Charitable Foundations and the Scourge of Income Inequality

John D. Rockefeller hands out money to children.

John D. Rockefeller hands out money to children.

Liberals have swooned over Thomas Piketty, the French economist whose latest book, Capital in the Twenty-First Century, in their view, offers the most compelling discourse on income equality since the Occupy Wall Street “movement.”

Here’s how VOX DOT COM editor Matt Yglesias explains Piketty’s thesis:

  • The ratio of wealth to income is rising in all developed countries.
  • Absent extraordinary interventions, we should expect that trend to continue.
  • If it continues, the future will look like the 19th century, where economic elites have predominantly inherited their wealth rather than working for it.
  • The best solution would be a globally coordinated effort to tax wealth.

Piketty’s scholarship, writes Paul Krugman, proves that we are living in a “new Gilded Age,” in which “the commanding heights of the economy are controlled not by talented individuals but by family dynasties.” In other words, there are too many super rich people, and not enough of them are Nobel Prize winners like Paul Krugman.(Context: Paul Krugman is paid more than $200,000 a year to be concerned about income inequality).

Not only are these new one-percenters undeserving of their wealth, they aren’t giving nearly enough of it to the federal government. Indeed, we are still living with many of the disastrous consequences of the original Gilded Age—organizations such as the Andrew W. Mellon Foundation ($5.6 billion in assets), the John D. Rockefeller Foundation ($3.7 billion in assets), the Carnegie Corporation of New York ($2.8 billion in assets), the Duke Endowment ($2.9 billion in assets), Duke University, Carnegie Mellon University, Stanford University, Vanderbilt University, the J.P. Morgan Library and Art Museum, among others.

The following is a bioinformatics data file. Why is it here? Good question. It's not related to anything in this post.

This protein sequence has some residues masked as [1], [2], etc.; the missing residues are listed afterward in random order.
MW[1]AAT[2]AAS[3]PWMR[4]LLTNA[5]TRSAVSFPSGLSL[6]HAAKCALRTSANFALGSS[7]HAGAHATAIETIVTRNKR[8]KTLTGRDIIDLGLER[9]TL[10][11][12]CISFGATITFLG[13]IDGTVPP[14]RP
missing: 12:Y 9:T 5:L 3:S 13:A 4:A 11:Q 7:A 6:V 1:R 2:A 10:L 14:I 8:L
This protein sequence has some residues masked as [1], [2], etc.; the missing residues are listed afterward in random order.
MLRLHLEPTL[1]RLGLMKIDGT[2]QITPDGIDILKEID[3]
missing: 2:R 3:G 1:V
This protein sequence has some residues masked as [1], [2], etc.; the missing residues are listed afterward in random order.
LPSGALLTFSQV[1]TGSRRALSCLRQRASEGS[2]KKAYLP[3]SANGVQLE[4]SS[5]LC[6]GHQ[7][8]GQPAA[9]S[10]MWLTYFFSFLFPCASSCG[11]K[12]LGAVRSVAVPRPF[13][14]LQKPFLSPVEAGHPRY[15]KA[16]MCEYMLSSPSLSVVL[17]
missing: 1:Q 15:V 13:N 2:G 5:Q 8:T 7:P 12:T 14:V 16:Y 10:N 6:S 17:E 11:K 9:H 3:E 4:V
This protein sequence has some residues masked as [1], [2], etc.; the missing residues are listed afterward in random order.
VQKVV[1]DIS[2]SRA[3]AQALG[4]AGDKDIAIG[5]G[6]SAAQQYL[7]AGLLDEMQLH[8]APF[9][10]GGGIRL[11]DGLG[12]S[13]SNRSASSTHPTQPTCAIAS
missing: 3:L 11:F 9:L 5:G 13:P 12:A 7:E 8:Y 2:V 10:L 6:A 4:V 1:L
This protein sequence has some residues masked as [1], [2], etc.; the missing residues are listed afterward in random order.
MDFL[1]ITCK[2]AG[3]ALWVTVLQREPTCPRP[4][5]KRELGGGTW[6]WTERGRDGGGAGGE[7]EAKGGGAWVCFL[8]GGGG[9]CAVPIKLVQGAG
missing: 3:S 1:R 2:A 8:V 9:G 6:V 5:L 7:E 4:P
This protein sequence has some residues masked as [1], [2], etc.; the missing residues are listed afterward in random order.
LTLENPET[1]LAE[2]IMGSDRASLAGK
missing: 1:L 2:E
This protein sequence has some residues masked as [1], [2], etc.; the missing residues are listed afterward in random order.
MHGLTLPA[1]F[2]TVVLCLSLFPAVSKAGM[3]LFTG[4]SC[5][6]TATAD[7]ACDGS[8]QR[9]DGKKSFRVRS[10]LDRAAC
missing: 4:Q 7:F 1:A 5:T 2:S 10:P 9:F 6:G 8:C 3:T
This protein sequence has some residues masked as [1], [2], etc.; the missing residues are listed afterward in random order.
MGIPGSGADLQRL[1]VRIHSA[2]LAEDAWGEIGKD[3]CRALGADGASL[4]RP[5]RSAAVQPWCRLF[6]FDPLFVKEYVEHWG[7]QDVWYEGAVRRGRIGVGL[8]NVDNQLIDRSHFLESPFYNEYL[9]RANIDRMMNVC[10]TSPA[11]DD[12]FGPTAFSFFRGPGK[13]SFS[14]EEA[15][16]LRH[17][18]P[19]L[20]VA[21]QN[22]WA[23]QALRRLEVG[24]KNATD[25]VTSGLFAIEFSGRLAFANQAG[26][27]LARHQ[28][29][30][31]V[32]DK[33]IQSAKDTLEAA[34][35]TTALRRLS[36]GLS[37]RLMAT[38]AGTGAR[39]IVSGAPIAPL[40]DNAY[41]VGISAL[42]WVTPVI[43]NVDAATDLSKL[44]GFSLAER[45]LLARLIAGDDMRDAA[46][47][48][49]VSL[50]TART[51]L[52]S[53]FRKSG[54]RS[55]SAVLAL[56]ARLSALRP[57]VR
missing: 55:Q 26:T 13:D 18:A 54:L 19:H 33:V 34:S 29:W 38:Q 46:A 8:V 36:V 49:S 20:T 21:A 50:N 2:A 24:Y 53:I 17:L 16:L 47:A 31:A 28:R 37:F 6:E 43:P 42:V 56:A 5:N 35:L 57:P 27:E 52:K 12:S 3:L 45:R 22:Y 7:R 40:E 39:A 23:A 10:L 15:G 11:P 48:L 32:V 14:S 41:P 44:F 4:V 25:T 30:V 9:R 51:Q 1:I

These are all very fashionable organizations that most elite liberals are proud to be affiliated with. But on the other hand, think of all the social justice that could’ve been achieved if government officials had been allowed to spend that money instead.

The super rich of the 20th century and their heirs have behaved just as irresponsibly, pouring money into tax shelters such as the Bill & Melinda Gates Foundation ($37.1 billion in assets), the Ford Foundation ($11.2 billion in assets), the J. Paul Getty Trust ($10.5 billion in assets), the William and Flora Hewlett Foundation ($7.7 billion in assets), the David and Lucile Packard Foundation ($6.3 billion in assets), the John D. and Catherine T. MacArthur Foundation ($6 billion in assets), Bloomberg Philanthropies ($4.2 billion in assets), George Soros’s Open Society Foundations ($2.7 billion in assets), the Walton Family Foundation ($2 billion in assets) and so on and so forth.

And, of course, there are the nefarious Koch brothers, who have donated hundreds of millions of dollars to science, education, the arts, and environmental stewardship. Liberals are right to be outraged. Not only do the Kochs not give enough of their money to the federal government, they don’t even contribute to the numerous left-wing causes favored by many of the aforementioned foundations. Just think of all the good Harry Reid could have done with that money—at the eagles he could have murdered with green energy, all the grandchildren he could have subsidized.

It’s not a surprise that President Obama has consistently supported a tax policy that would limit the deduction for charitable giving, in order to raise more money for government experts to spend on making the world a better place.